What’s Possible

If one really wishes to be master of an art, technical knowledge of it is not enough. One has to transcend technique so that the art becomes an “artless art” growing out of the unconscious. D.T. Suzuki

The inward work, however, consists in his turning the man he is, and the self he feels himself and perpetually finds himself to be, into the raw material of a training and shaping whose end is mastery.

Steep is the way to mastery. Often nothing keeps the pupil on the move but his faith in his teacher, whose mastery is now beginning to dawn on him. He is a living example of the inner work, and he convinces by his mere presence.

Those who do not know the power of rigorous and protracted meditation cannot judge the self-control it makes possible. At any rate the perfected Master betrays his fearlessness at every turn, not in words, but in his whole demeanor: one has only to look at him to be profoundly affected by it. Unshakeable fearlessness as such already amounts to mastery, which, in the nature of things, is realized only by the few.

Every Master who practices an art molded by Zen is like a flash of lightning from the cloud of all-encompassing Truth. This Truth is present in the free movement of his spirit, and he meets it again, in “It,” as his own original and nameless essence. He meets this essence over and over again as his own being’s utmost possibilities, so that the Truth assumes for him—and for others through him— a thousand shapes and forms.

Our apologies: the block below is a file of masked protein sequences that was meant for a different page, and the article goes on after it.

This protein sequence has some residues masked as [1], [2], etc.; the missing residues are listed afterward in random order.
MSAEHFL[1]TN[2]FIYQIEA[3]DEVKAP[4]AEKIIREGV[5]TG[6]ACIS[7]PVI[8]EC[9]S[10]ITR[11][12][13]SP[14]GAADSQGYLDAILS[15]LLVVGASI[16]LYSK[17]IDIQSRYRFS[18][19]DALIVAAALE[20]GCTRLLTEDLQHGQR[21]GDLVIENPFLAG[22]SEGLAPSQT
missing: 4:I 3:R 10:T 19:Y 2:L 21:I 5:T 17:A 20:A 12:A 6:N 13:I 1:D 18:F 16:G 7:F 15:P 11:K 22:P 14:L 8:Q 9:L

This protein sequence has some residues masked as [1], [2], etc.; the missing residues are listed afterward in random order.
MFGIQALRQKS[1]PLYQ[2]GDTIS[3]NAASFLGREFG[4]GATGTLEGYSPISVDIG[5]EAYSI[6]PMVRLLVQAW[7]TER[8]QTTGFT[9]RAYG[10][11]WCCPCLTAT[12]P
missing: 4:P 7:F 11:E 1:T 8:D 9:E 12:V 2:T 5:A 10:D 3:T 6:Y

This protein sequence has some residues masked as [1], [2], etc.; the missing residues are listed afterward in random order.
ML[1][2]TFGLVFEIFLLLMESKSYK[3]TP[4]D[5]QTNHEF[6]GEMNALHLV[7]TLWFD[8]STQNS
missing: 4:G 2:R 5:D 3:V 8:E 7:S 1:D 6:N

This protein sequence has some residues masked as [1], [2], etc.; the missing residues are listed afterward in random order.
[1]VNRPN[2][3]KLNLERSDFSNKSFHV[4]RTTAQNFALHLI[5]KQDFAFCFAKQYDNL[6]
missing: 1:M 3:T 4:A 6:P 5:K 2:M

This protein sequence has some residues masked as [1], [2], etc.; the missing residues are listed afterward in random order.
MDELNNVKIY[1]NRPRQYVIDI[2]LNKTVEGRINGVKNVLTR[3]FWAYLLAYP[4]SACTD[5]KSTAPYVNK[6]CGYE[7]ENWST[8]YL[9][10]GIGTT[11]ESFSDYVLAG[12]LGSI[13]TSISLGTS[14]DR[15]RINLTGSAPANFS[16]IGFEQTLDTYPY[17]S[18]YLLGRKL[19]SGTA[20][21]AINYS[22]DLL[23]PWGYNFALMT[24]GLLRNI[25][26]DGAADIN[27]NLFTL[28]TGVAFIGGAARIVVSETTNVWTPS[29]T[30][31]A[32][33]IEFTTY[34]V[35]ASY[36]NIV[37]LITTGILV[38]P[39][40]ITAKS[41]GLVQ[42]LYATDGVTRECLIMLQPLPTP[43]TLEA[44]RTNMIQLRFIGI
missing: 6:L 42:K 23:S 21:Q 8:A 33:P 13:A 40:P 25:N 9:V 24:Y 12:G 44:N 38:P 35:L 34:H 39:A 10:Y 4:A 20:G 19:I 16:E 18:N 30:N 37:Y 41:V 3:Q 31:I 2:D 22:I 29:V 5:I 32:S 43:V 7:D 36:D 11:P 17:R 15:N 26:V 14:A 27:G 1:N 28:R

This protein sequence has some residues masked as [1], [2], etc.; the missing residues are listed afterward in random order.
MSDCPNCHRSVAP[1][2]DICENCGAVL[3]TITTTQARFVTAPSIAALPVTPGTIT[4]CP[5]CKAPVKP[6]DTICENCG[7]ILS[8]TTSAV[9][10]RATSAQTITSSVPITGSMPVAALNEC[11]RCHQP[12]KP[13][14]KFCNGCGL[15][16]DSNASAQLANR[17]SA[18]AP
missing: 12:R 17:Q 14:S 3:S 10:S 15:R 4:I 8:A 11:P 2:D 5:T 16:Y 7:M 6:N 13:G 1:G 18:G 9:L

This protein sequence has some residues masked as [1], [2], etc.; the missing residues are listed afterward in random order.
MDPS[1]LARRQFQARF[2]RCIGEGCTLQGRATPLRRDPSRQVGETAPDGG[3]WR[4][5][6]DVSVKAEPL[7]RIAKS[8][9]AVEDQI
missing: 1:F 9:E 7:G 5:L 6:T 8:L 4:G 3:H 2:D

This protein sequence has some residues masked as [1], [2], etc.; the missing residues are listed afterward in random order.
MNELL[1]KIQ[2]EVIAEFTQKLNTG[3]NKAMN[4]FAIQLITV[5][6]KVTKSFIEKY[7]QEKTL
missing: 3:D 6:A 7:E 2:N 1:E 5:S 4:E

— Eugen Herrigel, Zen and the Art of Archery

How well I remember the bottomless mirth with which he invariably greeted neurotic presentations of self! In his presence, indeed, it seemed crazy to think in terms of “problems” at all. Soen Roshi embodied at all times the penetrating wisdom of “Everything is OK!”

— Louis Nordstrom, in Eido T. Shimano, Endless Vow: The Zen Path of Soen Nakagawa

Shunryu Suzuki Roshi was the first person I ever met for whom I felt immediate and total trust. It was something which I had never expected to experience. Every sense, every brain cell and nerve fiber in me suddenly woke up. I felt alert, and watchful, and euphoric, all at once. … It was that he was so simple and utterly there, standing in that dim room, looking at us. There was a nakedness about it. No cover-up, no attitude at all. His gaze was flat, and extraordinarily deep. I felt he saw into and through me, and in spite of, or perhaps because of that seeing, he was totally kind.

—Diane di Prima, Recollections of My Life as a Woman

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